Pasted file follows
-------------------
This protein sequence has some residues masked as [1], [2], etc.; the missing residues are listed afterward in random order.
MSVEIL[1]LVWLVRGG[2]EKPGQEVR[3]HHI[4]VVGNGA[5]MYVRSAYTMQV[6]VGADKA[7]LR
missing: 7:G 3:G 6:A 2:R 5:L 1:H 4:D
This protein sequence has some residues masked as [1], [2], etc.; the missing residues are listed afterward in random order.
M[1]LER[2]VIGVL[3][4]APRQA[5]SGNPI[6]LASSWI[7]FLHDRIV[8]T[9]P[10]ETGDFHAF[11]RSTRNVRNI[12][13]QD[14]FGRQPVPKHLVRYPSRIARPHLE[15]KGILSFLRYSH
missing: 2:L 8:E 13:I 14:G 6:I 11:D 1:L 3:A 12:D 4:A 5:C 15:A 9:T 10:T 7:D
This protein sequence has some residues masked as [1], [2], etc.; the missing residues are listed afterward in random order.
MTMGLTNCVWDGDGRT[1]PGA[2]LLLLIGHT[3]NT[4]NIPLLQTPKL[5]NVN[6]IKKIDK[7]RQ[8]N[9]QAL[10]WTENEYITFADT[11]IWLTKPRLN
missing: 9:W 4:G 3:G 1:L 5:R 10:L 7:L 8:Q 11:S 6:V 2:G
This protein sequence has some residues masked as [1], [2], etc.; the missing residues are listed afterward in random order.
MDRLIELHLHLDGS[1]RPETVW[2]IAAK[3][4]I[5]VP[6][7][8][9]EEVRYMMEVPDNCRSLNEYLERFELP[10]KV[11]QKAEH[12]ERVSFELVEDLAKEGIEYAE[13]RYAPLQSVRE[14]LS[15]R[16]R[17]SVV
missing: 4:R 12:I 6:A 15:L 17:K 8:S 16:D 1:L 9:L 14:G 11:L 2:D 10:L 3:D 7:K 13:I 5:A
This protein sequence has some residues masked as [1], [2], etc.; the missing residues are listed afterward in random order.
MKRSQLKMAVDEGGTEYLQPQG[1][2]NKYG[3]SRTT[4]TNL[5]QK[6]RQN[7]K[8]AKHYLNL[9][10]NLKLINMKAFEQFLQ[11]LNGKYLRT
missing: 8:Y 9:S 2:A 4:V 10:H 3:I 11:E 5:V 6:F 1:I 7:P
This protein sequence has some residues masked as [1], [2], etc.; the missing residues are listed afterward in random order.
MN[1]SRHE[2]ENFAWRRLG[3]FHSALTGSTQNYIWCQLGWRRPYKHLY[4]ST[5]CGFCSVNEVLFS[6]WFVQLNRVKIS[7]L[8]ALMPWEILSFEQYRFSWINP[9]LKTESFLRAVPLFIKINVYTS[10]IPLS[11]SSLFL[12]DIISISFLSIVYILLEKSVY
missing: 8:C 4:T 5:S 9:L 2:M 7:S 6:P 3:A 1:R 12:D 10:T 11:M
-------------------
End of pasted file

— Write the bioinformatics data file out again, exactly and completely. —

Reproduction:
This protein sequence has some residues masked as [1], [2], etc.; the missing residues are listed afterward in random order.
MSVEIL[1]LVWLVRGG[2]EKPGQEVR[3]HHI[4]VVGNGA[5]MYVRSAYTMQV[6]VGADKA[7]LR
missing: 7:G 3:G 6:A 2:R 5:L 1:H 4:D
This protein sequence has some residues masked as [1], [2], etc.; the missing residues are listed afterward in random order.
M[1]LER[2]VIGVL[3][4]APRQA[5]SGNPI[6]LASSWI[7]FLHDRIV[8]T[9]P[10]ETGDFHAF[11]RSTRNVRNI[12][13]QD[14]FGRQPVPKHLVRYPSRIARPHLE[15]KGILSFLRYSH
missing: 2:L 8:E 13:I 14:G 6:I 11:D 1:L 3:A 12:D 4:A 5:C 15:A 9:T 10:T 7:D
This protein sequence has some residues masked as [1], [2], etc.; the missing residues are listed afterward in random order.
MTMGLTNCVWDGDGRT[1]PGA[2]LLLLIGHT[3]NT[4]NIPLLQTPKL[5]NVN[6]IKKIDK[7]RQ[8]N[9]QAL[10]WTENEYITFADT[11]IWLTKPRLN
missing: 9:W 4:G 3:G 1:L 5:R 10:L 7:L 8:Q 11:S 6:V 2:G
This protein sequence has some residues masked as [1], [2], etc.; the missing residues are listed afterward in random order.
MDRLIELHLHLDGS[1]RPETVW[2]IAAK[3][4]I[5]VP[6][7][8][9]EEVRYMMEVPDNCRSLNEYLERFELP[10]KV[11]QKAEH[12]ERVSFELVEDLAKEGIEYAE[13]RYAPLQSVRE[14]LS[15]R[16]R[17]SVV
missing: 4:R 12:I 6:A 15:L 17:K 8:S 16:D 1:L 9:L 14:G 11:L 2:D 10:L 3:D 7:K 13:I 5:A
This protein sequence has some residues masked as [1], [2], etc.; the missing residues are listed afterward in random order.
MKRSQLKMAVDEGGTEYLQPQG[1][2]NKYG[3]SRTT[4]TNL[5]QK[6]RQN[7]K[8]AKHYLNL[9][10]NLKLINMKAFEQFLQ[11]LNGKYLRT
missing: 8:Y 9:S 2:A 4:V 10:H 3:I 11:E 5:V 6:F 1:I 7:P
This protein sequence has some residues masked as [1], [2], etc.; the missing residues are listed afterward in random order.
MN[1]SRHE[2]ENFAWRRLG[3]FHSALTGSTQNYIWCQLGWRRPYKHLY[4]ST[5]CGFCSVNEVLFS[6]WFVQLNRVKIS[7]L[8]ALMPWEILSFEQYRFSWINP[9]LKTESFLRAVPLFIKINVYTS[10]IPLS[11]SSLFL[12]DIISISFLSIVYILLEKSVY
missing: 8:C 4:T 5:S 9:L 2:M 7:S 6:P 3:A 1:R 12:D 10:T 11:M